Links Between Adipose Tissue Gene Expression of Gut Leakage Markers, Circulating Levels, Anthropometrics, and Diet in Patients with Coronary Artery Disease

Diabetes Metab Syndr Obes. 2024 May 29:17:2177-2190. doi: 10.2147/DMSO.S438818. eCollection 2024.


Background: Recent studies suggest gut-derived lipopolysaccharide (LPS)-translocation to play a role in both systemic inflammation and in inflammatory adipose tissue. We aimed to investigate whether circulating LPS-related inflammatory markers and corresponding genetic expression in adipose tissue were associated with obesity, cardiometabolic risk factors, and dietary habits in patients with coronary artery disease.

Methods: Patients (n=382) suffering a myocardial infarction 2-8 weeks prior to inclusion were enrolled in this cross-sectional study. Subcutaneous adipose tissue (SAT), taken from the gluteal region, and fasting blood samples were collected at inclusion for determination of genetic expression of LPS-binding protein (LBP), CD14, toll-like receptor 2 (TLR2), and TLR4 in SAT, and LPS, LBP, and soluble cluster of differentiation 14 (sCD14) in the circulation. All patients filled out a dietary registration form.

Results: Patients (median age 74 years, 25% women), had a median body mass index (BMI) of 25.9 kg/m2. Circulating levels of LBP correlated to BMI (p=0.02), were significantly higher in overweight or obese (BMI≥25 kg/m2) compared to normal- or underweight patients (BMI<25 kg/m2), and were significantly elevated in patients with T2DM, hypertension, and MetS, compared to patients without (p≤0.04, all). In SAT, gene expression of CD14 and LBP correlated significantly to BMI (p≤0.001, both), and CD14 and TLR2 expressions were significantly higher in patients with T2DM and MetS compared to patients without (p≤0.001, both). Circulating and genetically expressed CD14 associated with use of n-3 PUFAs (p=0.008 and p=0.003, respectively). No other significant associations were found between the measured markers and dietary habits.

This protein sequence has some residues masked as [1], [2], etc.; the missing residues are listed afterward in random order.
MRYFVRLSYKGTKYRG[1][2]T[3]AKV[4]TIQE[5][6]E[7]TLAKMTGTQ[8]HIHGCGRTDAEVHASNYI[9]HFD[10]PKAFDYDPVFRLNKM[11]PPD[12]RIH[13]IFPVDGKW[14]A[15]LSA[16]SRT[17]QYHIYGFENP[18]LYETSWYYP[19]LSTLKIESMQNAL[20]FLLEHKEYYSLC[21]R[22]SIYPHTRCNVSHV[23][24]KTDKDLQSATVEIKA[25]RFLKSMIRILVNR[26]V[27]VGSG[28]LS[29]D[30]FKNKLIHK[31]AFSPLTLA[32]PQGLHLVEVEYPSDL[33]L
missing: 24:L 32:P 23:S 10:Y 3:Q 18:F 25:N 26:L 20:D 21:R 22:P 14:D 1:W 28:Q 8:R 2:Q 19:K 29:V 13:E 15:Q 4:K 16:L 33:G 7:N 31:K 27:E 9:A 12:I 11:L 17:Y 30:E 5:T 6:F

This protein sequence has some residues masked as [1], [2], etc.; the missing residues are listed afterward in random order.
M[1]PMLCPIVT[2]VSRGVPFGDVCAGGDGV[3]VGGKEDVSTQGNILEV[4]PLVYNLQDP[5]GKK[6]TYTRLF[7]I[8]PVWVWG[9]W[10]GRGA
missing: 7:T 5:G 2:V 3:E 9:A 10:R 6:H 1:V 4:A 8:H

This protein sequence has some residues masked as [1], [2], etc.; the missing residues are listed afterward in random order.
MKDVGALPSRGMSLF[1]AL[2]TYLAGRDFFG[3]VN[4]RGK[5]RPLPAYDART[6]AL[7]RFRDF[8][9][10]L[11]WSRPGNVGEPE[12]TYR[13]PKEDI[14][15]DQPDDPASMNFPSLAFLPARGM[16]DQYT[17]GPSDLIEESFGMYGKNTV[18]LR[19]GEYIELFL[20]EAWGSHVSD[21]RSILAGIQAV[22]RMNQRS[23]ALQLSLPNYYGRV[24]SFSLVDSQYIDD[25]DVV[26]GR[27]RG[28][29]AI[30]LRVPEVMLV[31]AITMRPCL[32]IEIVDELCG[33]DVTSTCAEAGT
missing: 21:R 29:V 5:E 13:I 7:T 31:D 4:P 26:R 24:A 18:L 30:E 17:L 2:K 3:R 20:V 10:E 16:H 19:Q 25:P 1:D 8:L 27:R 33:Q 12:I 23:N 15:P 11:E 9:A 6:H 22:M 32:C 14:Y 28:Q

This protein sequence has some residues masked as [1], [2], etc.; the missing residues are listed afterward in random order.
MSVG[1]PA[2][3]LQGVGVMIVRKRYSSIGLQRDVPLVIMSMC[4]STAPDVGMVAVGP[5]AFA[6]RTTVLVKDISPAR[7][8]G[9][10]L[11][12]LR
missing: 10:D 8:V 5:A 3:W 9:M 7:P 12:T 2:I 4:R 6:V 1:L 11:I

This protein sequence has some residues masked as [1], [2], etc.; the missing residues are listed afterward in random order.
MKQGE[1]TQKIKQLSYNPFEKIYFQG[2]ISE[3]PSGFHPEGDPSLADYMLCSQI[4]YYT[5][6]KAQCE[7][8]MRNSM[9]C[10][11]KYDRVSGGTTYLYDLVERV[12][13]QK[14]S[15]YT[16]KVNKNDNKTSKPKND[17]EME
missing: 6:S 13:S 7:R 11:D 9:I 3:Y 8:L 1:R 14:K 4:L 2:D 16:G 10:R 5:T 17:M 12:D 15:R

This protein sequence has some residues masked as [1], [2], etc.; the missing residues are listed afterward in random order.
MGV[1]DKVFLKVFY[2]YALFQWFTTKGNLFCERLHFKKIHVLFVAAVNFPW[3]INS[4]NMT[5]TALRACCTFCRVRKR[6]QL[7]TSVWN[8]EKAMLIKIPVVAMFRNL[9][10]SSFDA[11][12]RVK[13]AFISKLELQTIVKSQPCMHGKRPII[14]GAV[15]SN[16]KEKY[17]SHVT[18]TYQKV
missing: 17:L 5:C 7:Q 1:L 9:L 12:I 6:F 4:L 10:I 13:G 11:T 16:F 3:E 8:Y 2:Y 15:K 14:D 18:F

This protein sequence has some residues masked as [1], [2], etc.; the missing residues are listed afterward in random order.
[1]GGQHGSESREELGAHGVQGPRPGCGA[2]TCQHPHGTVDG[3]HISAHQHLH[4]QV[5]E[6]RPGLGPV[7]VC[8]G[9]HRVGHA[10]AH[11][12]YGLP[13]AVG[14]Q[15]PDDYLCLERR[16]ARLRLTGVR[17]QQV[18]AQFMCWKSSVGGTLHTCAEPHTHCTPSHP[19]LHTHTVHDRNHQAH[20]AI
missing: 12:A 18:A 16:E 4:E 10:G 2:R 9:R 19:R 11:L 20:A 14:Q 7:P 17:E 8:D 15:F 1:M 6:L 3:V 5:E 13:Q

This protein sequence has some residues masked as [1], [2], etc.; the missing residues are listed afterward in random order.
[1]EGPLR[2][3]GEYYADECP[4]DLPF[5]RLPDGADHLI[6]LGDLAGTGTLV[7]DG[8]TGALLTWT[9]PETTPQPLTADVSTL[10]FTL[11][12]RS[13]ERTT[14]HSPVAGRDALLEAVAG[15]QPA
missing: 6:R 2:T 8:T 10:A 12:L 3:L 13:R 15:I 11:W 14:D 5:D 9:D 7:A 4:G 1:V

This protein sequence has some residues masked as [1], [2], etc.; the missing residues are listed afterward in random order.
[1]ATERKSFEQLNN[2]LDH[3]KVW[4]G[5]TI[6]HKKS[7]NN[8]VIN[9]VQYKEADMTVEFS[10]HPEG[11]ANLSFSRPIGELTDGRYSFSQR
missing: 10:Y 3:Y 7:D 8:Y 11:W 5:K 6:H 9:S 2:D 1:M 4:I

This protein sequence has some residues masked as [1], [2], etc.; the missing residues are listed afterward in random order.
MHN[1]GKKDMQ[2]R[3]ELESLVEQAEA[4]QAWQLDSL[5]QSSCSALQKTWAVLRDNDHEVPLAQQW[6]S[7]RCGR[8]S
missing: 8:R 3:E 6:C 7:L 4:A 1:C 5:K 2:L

Conclusion: In patients with established CAD, circulating levels of LBP and gene expression of CD14 and TLR2 in SAT were related to obesity, MetS, T2DM, and hypertension. This suggests that the LPS-LBP-CD14 inflammatory axis is activated in the chronic low-grade inflammation associated with cardiometabolic abnormalities, whereas no significant associations with dietary habits were observed.

Keywords: LPS-binding protein; coronary artery disease; endotoxemia; gut leakage; lipopolysaccharide; metabolic syndrome; obesity.

Grants and funding

The work was supported by grants from Tom Wilhelmsen Foundation, Oslo, Norway and Stein Erik Hagen Foundation for Clinical Heart Research, Oslo, Norway, Olav Thon Foundation, Oslo, Norway. All grants were unrestricted and did not impact the study results.